Don’t get me wrong–I think pocket diapers (like these pictured from BumGenius) are adorable. They come in a variety of prints and colors, look cute flapping in the breeze on the clothesline, and go on just like disposables. That last reason is why I see many parents recommending pocket diapers to new parents or cloth diaper novices. Joy went on and on about pocket diapers here and here. Pocket diapers are advertised as “daddy and daycare approved;” meaning, I suppose, that once they are stuffed with an absorbent liner, they go on just as easily as a disposable.
Before my daughter was born, I stocked up on three dozen prefold diapers (like these pictured) and about six Velcro covers (like these basic Prorap covers Audrey is wearing). I chose this system because they were the more economical choice. Prefolds run about $1.25 each, whereas a Fuzzibunz costs about $17 new and $7 used.
Now I’ve had the chance to try a variety of pocket diapers in addition to the prefolds and have come to an unconventional discovery: I prefer prefolds to pocket diapers. Here’s why:
1. It takes me less time to fold the prefold in thirds, place it on the cover, and put it on the baby than it does to individually stuff every pocket diaper. Sure, pocket diapers are “daddy approved,” but this seems to go along with the sexist assumption that the mom does the diaper-stuffing beforehand.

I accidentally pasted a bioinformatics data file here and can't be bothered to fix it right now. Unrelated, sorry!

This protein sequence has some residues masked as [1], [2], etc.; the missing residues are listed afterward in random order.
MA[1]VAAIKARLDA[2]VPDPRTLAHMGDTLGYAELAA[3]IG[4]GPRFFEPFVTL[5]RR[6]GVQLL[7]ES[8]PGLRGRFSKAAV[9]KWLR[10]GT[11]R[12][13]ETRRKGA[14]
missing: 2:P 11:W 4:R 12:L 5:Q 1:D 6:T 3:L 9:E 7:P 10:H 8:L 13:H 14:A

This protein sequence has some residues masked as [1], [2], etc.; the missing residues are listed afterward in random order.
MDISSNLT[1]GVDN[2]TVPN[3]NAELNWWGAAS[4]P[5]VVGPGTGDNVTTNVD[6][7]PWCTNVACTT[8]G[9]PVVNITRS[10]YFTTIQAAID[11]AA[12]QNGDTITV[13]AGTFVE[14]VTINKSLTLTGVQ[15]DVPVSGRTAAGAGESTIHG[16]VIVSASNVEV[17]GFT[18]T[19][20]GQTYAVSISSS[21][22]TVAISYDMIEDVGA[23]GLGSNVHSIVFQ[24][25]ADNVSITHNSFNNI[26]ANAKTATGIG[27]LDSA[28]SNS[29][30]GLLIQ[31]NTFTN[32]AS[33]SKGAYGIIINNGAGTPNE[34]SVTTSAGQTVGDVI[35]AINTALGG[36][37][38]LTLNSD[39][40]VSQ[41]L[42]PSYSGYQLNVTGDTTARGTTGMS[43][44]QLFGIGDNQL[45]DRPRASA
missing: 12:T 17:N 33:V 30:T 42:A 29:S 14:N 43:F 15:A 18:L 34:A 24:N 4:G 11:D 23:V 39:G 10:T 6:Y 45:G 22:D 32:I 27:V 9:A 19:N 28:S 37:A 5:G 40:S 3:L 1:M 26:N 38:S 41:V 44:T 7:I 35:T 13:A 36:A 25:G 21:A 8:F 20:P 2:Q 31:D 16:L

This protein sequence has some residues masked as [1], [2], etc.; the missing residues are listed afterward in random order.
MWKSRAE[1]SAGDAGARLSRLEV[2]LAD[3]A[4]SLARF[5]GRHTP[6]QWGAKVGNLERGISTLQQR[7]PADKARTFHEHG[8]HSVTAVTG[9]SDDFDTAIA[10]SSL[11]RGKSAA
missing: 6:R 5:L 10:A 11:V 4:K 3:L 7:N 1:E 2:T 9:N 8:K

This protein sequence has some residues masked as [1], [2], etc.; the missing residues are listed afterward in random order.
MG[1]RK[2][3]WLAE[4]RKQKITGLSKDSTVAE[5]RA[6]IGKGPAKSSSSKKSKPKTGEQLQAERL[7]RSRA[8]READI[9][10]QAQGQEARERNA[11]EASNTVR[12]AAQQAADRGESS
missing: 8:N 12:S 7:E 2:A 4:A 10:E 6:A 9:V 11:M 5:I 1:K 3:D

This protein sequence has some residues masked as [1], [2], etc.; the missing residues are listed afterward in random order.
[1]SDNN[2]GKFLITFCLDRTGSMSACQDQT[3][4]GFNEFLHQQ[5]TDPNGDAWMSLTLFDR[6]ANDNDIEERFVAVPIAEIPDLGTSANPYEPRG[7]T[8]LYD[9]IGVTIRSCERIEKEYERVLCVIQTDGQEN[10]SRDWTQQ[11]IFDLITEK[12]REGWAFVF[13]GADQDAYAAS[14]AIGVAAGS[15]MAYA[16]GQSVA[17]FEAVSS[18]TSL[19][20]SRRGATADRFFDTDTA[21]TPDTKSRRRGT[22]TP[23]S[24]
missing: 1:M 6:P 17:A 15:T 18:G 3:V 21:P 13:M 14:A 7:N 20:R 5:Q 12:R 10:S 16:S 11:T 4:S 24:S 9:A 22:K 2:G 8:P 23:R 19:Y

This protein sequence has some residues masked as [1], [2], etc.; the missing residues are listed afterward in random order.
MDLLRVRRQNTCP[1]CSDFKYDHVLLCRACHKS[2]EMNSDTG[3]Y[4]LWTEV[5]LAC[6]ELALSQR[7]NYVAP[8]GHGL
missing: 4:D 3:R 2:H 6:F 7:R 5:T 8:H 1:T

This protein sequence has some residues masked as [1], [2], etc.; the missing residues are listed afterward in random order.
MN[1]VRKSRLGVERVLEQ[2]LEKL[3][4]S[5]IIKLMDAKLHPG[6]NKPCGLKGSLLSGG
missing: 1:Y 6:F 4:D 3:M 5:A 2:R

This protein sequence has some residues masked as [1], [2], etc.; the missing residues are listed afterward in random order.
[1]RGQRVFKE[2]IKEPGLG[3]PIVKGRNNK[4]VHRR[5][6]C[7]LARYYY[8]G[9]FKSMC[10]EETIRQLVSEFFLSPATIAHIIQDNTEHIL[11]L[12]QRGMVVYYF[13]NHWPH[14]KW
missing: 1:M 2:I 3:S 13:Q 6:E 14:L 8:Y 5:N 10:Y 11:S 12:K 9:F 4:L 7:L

2. I spend less time doing diaper laundry with prefolds. I can wash a full load of prefolds every four days because three dozen can fit in the washer at a time. The pocket diapers, which look trimmer on the baby, actually take up more space in the washing machine. About fifteen to twenty pocket diapers make a full load.
3. Because I do less diaper laundry, using prefolds is better for the environment than pocket diapers. With my high-efficiency washer, I use 12.4 gallons of water a load. If I wash every four days, I’m using just over 1,000 gallons a year on diaper laundry. Washing pocket diapers every other day would use 2,000 gallons–and multiply those figures by four if you have a top-loading machine.
4. Dirty diapers are easier to handle with prefolds. Cleaning out dirty pocket diapers is a mess if you don’t use diaper liners. Cleaning out prefolds is actually fun! (Okay, just joking about that one.) Seriously, though, I found that when a dirty diaper necessitated the dreaded toilet-dunk, it was easier to do with a large piece of cloth rather than a pocket diaper, which has little gussets and seams.
5. Prefolds are adaptable. Because my daughter is so small, I used just one set of prefolds–the size with the green stitching–until she potty trained. I just had to buy new covers. If I don’t have another child, I can use the diapers as rags or even resell them. (To be fair, pocket diapers have an excellent resale value as well.)
Again, the point of this post is not to diss pocket diapers, but to give the underrated prefold a chance to share the cloth diaper glory. I keep hearing how pocket diapers are so easy to use, so cute, and so wonderful in every way, and I wanted my poor little prefolds to know that I loved them, too. In many ways, I loved them more. So thank you, prefold!